Liam Stacey, a 21-year-old biology undergraduate at Swansea University, pleaded guilty to a charge under the Crime and Disorder Act of making racially aggravated comments. Lisa Jones, prosecuting, told the court: "Fabrice Muamba collapsed on the pitch and was believed to have died. Shortly after, Stacey posted on Twitter: 'LOL, Fuck Muamba. He's dead'." Stacey is due to be sentenced this week and has been told he could be jailed. The prosecutions demonstrate the determination of law enforcement agencies that what occurs online should be subject to everyday rules and regulations. The practice of online bullying and baiting, known more generally as "trolling", has been condemned repeatedly by ministers. Before attending a Downing Street summit last month tackling homophobia and racism in football, the culture secretary Jeremy Hunt said: "The behaviour of crowds has been that something that was socially acceptable 20 years ago is now socially unacceptable. Unfortunately, it seems still to be socially acceptable on Twitter." The term "Twacism" – for "twitter racism" – has gained a limited currency online.

Legal action may not involve major investigations by police or prosecutors since offenders tend to be easy to track down through their social media accounts and faced with the evidence often plead guilty. But they do involve abuse that might otherwise not have been broadcast beyond the confines of a living room or pub. Commenting after Cryer's conviction, Wendy Williams, head of the Crown Prosecution Service (CPS) in the north-east, said: "In recent months we have seen a number of similar cases in the north-east, in which people have been racially abused throaugh social networking sites. "Ironically, the strongest evidence in each of these cases has been directly provided by the defendants themselves. When a person makes such comments digitally, they effectively hand police and prosecutors much of the evidence needed to build a robust case against them." Other recent examples involving racial abuse on Twitter include two 17-year-olds who were given final warnings by the police over comments directed at Newcastle United's Sammy Ameobi. Last month, a Sunderland fan, Peter Copeland, was given a suspended prison sentence after pleading guilty to two offences under the Malicious Communications Act. It was said he had sent out "grossly offensive" racist comments.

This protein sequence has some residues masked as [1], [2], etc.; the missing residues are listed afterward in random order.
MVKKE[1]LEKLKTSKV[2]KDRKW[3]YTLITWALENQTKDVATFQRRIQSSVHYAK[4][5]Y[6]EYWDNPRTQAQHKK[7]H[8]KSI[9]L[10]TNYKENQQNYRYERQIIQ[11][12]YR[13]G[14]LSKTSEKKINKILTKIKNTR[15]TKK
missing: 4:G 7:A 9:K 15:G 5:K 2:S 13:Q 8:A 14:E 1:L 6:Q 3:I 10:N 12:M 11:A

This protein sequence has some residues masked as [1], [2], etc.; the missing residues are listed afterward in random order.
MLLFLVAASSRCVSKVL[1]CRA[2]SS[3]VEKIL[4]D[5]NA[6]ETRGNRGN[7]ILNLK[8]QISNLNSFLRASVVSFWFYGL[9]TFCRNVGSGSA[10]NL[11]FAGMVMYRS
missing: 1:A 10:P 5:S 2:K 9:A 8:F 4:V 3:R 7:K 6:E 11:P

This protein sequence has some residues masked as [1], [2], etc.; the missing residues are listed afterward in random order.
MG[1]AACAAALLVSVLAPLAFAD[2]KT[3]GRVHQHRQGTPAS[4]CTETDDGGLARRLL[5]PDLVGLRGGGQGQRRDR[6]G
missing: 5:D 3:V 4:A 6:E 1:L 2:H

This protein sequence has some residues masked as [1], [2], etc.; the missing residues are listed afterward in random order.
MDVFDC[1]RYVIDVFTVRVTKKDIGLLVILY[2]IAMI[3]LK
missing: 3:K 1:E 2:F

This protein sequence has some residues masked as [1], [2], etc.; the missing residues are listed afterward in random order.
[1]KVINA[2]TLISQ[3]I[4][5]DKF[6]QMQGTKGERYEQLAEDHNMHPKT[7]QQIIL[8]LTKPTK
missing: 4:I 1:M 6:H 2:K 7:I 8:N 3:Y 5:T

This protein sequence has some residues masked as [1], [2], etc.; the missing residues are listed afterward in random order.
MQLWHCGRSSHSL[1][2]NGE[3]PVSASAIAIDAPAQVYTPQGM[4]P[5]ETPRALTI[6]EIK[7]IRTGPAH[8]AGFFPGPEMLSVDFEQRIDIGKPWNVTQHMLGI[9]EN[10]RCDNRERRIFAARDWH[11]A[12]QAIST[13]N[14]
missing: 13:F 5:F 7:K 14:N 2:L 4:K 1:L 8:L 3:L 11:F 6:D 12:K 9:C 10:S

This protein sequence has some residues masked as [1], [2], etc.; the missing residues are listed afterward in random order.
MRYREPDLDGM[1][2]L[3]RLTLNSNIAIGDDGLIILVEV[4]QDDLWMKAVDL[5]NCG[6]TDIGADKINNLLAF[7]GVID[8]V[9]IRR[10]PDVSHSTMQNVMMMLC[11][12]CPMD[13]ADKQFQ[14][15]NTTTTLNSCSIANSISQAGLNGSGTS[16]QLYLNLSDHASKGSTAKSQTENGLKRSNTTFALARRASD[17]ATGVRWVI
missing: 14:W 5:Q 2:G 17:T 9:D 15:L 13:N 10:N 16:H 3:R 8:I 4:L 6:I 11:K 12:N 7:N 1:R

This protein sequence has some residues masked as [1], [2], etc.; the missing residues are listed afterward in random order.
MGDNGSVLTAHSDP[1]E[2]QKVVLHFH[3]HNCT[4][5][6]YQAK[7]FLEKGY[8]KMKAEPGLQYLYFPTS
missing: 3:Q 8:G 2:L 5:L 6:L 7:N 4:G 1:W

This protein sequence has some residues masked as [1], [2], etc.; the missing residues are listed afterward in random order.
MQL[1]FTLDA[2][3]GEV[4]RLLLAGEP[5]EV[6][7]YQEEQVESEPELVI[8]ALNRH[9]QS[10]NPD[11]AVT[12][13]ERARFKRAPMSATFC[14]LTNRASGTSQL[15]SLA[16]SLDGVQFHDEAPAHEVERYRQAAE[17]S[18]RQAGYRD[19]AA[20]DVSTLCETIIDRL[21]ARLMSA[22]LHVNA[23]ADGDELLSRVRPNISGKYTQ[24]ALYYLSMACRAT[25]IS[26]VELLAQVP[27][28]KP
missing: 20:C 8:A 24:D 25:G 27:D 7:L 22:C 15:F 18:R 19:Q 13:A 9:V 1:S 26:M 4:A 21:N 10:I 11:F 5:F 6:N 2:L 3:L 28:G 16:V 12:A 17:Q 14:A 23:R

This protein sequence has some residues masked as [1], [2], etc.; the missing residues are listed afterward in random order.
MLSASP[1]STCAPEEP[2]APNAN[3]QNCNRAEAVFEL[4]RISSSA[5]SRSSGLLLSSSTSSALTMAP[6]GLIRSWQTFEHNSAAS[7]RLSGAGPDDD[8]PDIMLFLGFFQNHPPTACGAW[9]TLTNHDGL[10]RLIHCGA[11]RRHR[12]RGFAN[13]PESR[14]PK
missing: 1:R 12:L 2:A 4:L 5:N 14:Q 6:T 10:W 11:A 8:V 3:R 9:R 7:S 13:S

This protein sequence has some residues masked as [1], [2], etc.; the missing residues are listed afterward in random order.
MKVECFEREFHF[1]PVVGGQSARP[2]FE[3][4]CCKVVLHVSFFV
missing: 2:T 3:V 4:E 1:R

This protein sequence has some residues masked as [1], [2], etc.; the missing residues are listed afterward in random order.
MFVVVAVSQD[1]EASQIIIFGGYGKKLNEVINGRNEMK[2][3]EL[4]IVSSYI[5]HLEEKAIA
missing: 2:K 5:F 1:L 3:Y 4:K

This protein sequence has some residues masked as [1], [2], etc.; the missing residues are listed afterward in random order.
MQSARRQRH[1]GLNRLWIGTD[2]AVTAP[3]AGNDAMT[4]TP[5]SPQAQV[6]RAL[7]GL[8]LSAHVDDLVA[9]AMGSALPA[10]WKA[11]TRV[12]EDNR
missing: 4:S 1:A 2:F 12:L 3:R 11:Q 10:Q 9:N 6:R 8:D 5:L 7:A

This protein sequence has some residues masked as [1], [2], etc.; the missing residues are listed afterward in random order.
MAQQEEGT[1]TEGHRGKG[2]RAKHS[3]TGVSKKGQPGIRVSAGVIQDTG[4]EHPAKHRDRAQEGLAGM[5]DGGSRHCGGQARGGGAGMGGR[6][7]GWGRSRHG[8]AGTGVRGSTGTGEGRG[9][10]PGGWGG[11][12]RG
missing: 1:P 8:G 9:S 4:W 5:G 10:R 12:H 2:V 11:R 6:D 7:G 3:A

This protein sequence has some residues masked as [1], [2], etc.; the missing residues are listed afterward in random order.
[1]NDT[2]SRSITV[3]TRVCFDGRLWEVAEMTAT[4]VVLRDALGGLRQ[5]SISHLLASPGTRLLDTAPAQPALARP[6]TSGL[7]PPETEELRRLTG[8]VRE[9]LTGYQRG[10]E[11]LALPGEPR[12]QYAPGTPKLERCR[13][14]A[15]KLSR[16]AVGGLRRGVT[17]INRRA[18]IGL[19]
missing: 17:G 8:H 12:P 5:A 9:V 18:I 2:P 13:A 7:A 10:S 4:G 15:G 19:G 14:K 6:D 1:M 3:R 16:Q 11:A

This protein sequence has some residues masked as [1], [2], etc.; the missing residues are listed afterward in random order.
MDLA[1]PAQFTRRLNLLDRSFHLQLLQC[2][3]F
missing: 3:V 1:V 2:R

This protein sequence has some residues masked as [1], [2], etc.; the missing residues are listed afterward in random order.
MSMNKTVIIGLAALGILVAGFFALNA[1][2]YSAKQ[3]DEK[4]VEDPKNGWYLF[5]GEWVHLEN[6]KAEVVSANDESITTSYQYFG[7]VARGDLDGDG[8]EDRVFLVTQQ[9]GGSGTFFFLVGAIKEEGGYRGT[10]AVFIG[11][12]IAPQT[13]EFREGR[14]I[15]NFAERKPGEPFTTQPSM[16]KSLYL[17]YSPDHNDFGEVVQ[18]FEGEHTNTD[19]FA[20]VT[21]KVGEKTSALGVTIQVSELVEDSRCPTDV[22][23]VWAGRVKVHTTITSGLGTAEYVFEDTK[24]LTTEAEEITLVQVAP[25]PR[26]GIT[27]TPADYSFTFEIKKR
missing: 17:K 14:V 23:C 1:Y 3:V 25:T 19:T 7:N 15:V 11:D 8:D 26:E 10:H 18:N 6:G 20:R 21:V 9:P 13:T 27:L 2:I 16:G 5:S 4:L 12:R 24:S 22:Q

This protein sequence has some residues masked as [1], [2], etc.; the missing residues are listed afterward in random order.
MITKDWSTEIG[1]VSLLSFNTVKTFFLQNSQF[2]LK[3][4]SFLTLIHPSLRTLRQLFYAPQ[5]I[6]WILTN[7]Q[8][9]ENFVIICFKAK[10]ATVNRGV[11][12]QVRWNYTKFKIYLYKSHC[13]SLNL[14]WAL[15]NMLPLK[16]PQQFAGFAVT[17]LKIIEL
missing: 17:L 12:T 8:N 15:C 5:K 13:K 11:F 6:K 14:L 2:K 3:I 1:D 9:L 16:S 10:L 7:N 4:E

Collymore, an active campaigner against racism, has been raising awareness of inappropriate remarks on Twitter and played a significant role in the arrest of Stacey. He has tweeted: "If you see anyone tweeting racist tweets today, or any day, please report them to your local police. They will listen and act. Thank you." The Department for Culture, Media and Sport (DCMS) said there had been more than 2,000 prosecutions last year under section 127 of the Communications Act. The DCMS said: "The fundamental principle for internet-hosted material is that what is illegal offline is also illegal online." A CPS spokesman said: "Cases are prosecuted under different laws. We review the evidence given to us and decide what is the most appropriate legislation to charge under." Twitter says it does not moderate or filter content on its site but insists it has a set of rules intended to protect users and promote good behaviour. A spokeswoman said: "Twitter is a neutral platform, but we have rules that outline what users can and can't do. We do not pro-actively monitor content, but will review all reports of violations, and act on a case-by-case basis."

The Guardian - 27/03/2012